Uterine Fibroids are non cancerous tumor growths that occur commonly in the uterus. Though these are very common and can be found in as many as 20 to 40% women, they are mostly benign and are not bleeding uterine fibroids.

As most fibroids are in fact benign they are asymptomatic, though symptoms such as bleeding fibroids are always cause for concern.

Fibroids, though benign and mostly asymptomatic, are cause for some symptoms such as:Back ache

  • Heavy and painful menstruation
  • Increased frequency of urinating
  • Painful sexual intercourse could result depending on the location of the fibroid; i.e. where in the reproductive tract it is located
  • There can also be some pain experienced while having a bowel movement
  • Uterine fibroids can increase the amount of bleeding that happens by way of menstruation each month and may be the cause of fatigue and anemia
  • There may be abdominal discomfort and bloating experienced
  • Back ache can also be a symptom
  • Infertility can also result from a uterine fibroid

One of the questions that many women think to ask their doctors and physicians is about bleeding uterine fibroids, and whether it is these that cause excessive menstrual bleeding periodically.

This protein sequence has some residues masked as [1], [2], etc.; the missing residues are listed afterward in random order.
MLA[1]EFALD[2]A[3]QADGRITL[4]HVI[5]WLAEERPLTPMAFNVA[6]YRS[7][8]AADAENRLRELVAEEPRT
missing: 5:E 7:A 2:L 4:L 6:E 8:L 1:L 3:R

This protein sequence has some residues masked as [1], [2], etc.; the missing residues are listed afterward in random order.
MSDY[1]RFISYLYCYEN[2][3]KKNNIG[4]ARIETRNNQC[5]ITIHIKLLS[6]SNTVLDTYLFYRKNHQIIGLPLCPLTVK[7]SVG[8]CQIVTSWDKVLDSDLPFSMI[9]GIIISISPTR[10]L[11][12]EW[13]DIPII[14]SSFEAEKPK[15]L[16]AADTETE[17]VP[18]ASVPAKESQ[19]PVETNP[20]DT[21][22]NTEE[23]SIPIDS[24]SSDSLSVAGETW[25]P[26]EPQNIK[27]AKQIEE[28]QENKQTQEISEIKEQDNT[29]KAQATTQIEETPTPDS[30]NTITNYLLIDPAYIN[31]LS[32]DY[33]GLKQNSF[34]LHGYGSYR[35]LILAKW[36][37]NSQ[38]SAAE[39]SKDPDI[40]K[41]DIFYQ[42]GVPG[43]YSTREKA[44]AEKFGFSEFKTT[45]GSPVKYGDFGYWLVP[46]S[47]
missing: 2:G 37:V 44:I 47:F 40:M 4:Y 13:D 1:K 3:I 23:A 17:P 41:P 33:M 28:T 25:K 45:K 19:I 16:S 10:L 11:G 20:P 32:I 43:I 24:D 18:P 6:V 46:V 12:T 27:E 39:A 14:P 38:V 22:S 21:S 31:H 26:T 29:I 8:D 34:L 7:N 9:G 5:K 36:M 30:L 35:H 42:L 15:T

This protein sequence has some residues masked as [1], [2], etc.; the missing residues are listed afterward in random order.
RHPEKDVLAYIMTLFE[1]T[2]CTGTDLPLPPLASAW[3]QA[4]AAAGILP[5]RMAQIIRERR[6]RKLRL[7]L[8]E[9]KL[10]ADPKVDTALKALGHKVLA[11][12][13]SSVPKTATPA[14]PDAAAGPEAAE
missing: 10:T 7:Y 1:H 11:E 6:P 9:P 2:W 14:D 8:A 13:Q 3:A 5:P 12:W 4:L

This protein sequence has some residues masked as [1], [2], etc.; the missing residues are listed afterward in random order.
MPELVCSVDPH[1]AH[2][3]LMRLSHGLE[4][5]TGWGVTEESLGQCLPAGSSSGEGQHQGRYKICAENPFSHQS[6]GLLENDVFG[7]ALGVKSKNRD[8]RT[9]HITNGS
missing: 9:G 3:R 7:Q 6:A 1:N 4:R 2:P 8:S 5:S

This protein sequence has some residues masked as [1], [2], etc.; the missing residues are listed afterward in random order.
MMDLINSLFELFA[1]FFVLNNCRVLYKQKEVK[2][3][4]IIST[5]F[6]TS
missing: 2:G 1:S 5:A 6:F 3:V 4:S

Well it is not so much the bleeding uterine fibroids that produce the excess blood, the fibroids themselves are had muscular structures that don’t burst or consequently bleed, rather they cause a gushing flow of blood with large clots and also quite severe cramps.

The reason, however that many women seem to think that they are experiencing bleeding uterine fibroids or fibroids that have burst is because fibroids often cause excessive bleeding with clots and the bleeding is also irregular and unscheduled because fibroids tend to interrupt the monthly cycle.

The reasons that uterine fibroids may cause more bleeding is, that at the time of menstruation the lining of the uterus sheds and the uterus then contracts to have the bleeding. The presence of the fibroids however prevents the uterus from contracting properly and this is why more blood is lost.

Uterine fibroids that cause excessive menstrual bleeding can cause the bleeding to be so severe as to cause anemia and consequent iron deficiency which stems from it.

A complication that can sometimes accompany fibroids and exacerbate the problem of infertility is endometriosis. Adenomyosis is another condition that can exist together with fibroids.